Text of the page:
Frequently Asked Questions About Fall OCI & Resume Collect
On-Campus Interviewing begins in mid-August and ends in mid-October.
What is Fall OCI?
Law firms and other legal employers visit law schools nationwide during the fall to interview applicants for employment starting the following summer. Most large law firms do the majority of their hiring of new law graduates this way. Firms hire students to work the summer between their second and third year, and if the student performs well, firms often make offers to them for full-time employment upon graduation.
What types of employer participate in the fall interview program?
- Large Law Firms: These employers are able to establish their hiring needs a year in advance. Occasionally, a mid-size or small firm will participate. In general, smaller law firms do not. Instead, they recruit when they need to fill immediate openings.
- Government Agencies: Federal, state and local government agencies recruit for their summer intern programs, graduate honors programs or for entry-level attorney positions.
- Accounting & Consulting Firms: Sometimes accounting firms are interested in law graduates with accounting backgrounds for their tax departments. They are generally interested in third year students.
What types of credentials are OCI interviewers seeking?
Generally, employers seek students with a high class rank (top 10-15%) and/or other distinguishing academic credentials such as Law Review or Moot Court. Patent firms want a technical background. Government employers generally seek students who are committed to the work of the agency. Because employers often interview at many campuses across the country, the competition for positions is extremely high.
Why do recruiters interview more second year students than third year students?
Large and mid-size law firms tend to fill most of their first year associate needs from their previous year's summer associate class. Therefore, they focus on hiring second year students to fill future hiring needs.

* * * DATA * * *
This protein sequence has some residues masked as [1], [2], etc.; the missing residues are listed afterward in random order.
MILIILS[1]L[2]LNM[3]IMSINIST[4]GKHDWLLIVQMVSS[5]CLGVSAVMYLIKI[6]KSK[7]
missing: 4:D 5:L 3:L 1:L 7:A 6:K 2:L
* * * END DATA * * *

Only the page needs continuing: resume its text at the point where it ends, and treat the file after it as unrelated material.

Can I contact large, non-OCI firms directly?
If you are interested in applying to an employer that is not interviewing on-campus this fall, send a cover letter and resume to that employer in early August. If the recruiter is interested in interviewing you, he/she will contact you directly. You can go to www.nalpdirectory.com and do an advanced search of larger law firms in the city of your choice.
How does OCI work?
Students who wish to interview with the OCI employers will need to use Symplicity to review the online list of employers and their hiring criteria and to upload their application materials. Employers will then pre-select the students they wish to interview.
Employer hiring criteria:
Employers determine their required or preferred hiring criteria. Know the employers' qualifications before bidding. If an employer requires the top 15% and you are ranked at 16%, unfortunately, you may not bid on that employer. If an employer's hiring criteria are listed as "preferred," this means that the employer will typically hire from within this class rank or just outside it. Students should be realistic in their bidding selections.
How will I know whom I received interviews with?